Divinity is more than self-adulation or self-love. Divinity is the power to create and maintain that which is created. This is not the man Jesus, for his naïve egotism works on patently absurd assumptions that he is living an ideal life that would have been the result of: (a) transfer of parents’ ideal self to ideals for their children, (b) children’s perception, and (c) acceptance of these parental ideals.69 None of these transferences can be found in the existing scripture. On the contrary, it is more evident to be the opposite: the repression of any parental involvement in lieu of the son’s desire to raise himself up as being the instrument of some greater power: the state, a god, or a perceived calling, feeling no special treatment from his parents who merely listened to his rant that he had to be about his “father’s business”, transmogrifying the concept of worship and praise into a commercialized enterprise such as a church or Temple, to the exclusion of his own family obligations.70 His disjointment with his own family shows that he had neither an ideal life not a human love for his family.
By the time of the recorded ministry of Jesus, when the man of Galilee was presumed to be approximately thirty years of age, Jesus actually believed that he was essentially mind and soul and only incidentally body and flesh. Caution was irrelevant and ignored. There is no hint of any desire to propagate. To protect his make-believe mind from the disillusioning knowledge of his true indelible nature, Jesus drew the veil of pretense discreetly over the coarser self of being a poor son of either an unwed mother or of parents who depend on the wages of a mere carpenter. The biblical texts, furthermore, revels obscurely in the delights of self-love and self-delusion, of self-proclaiming pretend nobility (being from the “Malkhut Beit David (מלכות בית דוד) — “Royal House of David” even though the first David in the Book of Kings, has David a shepherd and poor) and an affinity with the absurd as Jesus descent would have to be traced through Mary, not Joseph and that counters ancient patriarch law.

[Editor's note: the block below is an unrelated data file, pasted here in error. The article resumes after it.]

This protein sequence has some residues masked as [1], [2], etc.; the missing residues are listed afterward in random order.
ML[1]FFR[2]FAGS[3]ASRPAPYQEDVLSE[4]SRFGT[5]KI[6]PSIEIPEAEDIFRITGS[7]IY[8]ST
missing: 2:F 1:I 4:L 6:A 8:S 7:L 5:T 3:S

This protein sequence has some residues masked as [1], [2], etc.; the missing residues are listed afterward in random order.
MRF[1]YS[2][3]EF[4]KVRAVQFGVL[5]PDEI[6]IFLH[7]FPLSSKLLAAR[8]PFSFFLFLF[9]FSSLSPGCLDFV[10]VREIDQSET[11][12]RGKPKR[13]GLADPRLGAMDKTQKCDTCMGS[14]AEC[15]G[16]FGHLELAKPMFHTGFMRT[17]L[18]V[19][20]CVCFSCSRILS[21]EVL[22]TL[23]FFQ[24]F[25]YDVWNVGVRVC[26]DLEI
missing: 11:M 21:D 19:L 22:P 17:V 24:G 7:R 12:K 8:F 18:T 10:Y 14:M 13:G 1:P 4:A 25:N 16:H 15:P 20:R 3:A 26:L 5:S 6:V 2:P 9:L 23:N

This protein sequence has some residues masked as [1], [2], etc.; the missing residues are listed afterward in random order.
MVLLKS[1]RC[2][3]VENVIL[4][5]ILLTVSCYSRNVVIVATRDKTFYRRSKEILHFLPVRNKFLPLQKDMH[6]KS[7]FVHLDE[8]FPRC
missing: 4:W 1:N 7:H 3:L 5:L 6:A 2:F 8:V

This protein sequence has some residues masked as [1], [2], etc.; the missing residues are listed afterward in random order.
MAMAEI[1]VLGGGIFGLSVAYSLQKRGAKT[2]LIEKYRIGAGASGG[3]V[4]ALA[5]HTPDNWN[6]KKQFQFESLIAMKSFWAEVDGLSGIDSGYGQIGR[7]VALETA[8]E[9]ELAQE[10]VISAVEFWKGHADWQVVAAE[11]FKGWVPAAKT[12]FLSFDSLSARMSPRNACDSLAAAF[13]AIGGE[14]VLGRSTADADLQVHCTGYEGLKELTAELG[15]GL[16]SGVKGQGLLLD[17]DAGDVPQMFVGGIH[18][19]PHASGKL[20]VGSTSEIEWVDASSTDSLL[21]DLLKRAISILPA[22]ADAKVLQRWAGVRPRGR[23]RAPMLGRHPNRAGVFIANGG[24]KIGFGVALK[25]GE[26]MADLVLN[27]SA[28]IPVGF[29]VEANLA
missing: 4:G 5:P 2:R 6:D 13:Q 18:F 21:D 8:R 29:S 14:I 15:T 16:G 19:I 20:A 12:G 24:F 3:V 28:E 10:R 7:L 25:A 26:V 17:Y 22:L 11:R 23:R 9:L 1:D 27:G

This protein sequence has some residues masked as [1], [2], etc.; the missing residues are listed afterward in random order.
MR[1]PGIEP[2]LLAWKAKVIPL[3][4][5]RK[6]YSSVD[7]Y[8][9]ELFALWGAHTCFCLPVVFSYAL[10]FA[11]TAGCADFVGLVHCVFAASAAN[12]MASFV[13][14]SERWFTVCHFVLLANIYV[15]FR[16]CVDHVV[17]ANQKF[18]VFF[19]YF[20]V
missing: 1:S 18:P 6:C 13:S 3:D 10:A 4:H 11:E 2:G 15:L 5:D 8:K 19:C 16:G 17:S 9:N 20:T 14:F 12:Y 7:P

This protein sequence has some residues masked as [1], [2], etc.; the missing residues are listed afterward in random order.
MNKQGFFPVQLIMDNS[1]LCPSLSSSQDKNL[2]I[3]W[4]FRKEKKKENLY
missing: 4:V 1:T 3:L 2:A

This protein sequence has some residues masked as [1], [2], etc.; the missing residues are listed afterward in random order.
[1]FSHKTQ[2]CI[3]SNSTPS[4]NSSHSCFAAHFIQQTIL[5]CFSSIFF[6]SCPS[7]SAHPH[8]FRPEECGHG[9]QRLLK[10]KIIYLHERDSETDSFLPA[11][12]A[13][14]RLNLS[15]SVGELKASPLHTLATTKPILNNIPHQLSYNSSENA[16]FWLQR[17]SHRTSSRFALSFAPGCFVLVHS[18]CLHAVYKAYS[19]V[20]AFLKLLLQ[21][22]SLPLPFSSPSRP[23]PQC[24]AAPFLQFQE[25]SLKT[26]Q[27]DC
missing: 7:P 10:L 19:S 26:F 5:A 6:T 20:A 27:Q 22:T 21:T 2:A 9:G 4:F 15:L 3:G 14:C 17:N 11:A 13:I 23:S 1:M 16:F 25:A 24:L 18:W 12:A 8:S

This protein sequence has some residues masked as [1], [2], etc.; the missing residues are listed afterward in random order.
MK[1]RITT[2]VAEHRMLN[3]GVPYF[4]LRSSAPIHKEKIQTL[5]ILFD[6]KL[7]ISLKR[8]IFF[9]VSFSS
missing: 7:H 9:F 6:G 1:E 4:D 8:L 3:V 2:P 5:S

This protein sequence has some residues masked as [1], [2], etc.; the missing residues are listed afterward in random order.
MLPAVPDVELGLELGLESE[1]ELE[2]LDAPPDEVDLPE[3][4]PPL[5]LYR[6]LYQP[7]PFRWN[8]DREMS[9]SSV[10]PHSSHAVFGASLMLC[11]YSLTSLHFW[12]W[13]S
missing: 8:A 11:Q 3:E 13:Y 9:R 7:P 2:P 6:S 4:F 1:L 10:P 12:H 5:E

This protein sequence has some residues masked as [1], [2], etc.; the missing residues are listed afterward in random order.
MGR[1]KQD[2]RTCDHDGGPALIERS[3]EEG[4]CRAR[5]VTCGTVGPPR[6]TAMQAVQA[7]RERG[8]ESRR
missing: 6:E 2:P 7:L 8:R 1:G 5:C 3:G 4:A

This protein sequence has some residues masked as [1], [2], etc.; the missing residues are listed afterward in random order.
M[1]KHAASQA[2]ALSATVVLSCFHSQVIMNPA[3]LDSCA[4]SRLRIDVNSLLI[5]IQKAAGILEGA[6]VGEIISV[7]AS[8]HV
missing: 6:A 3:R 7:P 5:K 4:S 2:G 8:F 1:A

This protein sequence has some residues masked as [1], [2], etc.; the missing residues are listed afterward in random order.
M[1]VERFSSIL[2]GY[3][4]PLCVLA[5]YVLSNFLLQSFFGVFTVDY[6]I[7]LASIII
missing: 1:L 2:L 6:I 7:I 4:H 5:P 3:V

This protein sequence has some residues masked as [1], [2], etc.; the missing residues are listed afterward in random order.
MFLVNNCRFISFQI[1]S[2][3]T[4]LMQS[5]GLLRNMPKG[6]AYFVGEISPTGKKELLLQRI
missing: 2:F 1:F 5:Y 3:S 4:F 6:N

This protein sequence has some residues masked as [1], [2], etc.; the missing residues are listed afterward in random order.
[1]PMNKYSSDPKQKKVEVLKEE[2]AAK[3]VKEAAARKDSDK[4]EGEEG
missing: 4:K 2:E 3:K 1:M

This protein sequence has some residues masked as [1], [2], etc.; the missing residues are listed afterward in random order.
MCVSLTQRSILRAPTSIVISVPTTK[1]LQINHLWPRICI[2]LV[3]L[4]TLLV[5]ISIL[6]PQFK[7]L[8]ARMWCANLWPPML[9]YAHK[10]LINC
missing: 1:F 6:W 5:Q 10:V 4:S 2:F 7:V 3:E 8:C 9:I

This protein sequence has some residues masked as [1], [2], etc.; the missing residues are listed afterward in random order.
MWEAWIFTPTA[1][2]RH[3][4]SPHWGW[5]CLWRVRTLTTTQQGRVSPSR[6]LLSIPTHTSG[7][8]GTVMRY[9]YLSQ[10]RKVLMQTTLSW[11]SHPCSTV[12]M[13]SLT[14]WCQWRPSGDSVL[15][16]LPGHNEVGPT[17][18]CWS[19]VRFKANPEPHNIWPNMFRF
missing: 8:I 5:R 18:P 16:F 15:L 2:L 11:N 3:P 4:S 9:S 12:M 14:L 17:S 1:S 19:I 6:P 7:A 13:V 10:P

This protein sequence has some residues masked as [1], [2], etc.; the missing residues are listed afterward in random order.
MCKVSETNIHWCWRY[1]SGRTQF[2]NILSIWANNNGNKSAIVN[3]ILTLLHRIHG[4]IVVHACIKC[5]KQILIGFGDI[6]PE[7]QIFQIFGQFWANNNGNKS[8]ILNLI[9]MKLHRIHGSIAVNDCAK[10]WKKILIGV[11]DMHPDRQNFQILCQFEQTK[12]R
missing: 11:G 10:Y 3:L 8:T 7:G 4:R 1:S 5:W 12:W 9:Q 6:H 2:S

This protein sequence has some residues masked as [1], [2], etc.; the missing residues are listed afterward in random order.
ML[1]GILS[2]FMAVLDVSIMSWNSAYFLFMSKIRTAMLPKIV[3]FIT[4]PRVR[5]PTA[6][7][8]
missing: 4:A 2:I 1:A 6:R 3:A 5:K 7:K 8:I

Jesus could not wholly hide from his deluded mind the truth about his animal nature: the need for nurturing of a family, the quest to be sought out and protected, and the reality of being fallible, but this does not sit with godhood or with the identity that later writers of the Gospels needed. They needed to prove immediately that Jesus was a god, not a human son, as depicted in the adoptionist theories found in the epistle of Paul.
As Jesus denied his family he exposed his own shame of being human. It is the emotion that stains the make-believe mind with a perturbing consciousness of the contradiction between pretense and reality. There is no reference to sex or to sexuality as if both were the vile vipers viciously interweaving between the words of the epileptic who had traveled to Damascus.
This is quite unlike the Old Testament Torah where god is a voyeur who watches men who defecate and instructs them on how to bury the feces when not watching men have nocturnal emissions (wet dreams), requiring them to go away from their homes or campus to cleanse the semen from their clothing and bodies before they can return to the company of their compatriots: “10 If one of your men is unclean because of a nocturnal emission, he is to go outside the camp and stay there. 11 But as evening approaches he is to wash himself, and at sunset he may return to the camp.12 Designate a place outside the camp where you can go to relieve yourself. 13 As part of your equipment have something to dig with, and when you relieve yourself, dig a hole and cover up your excrement.”71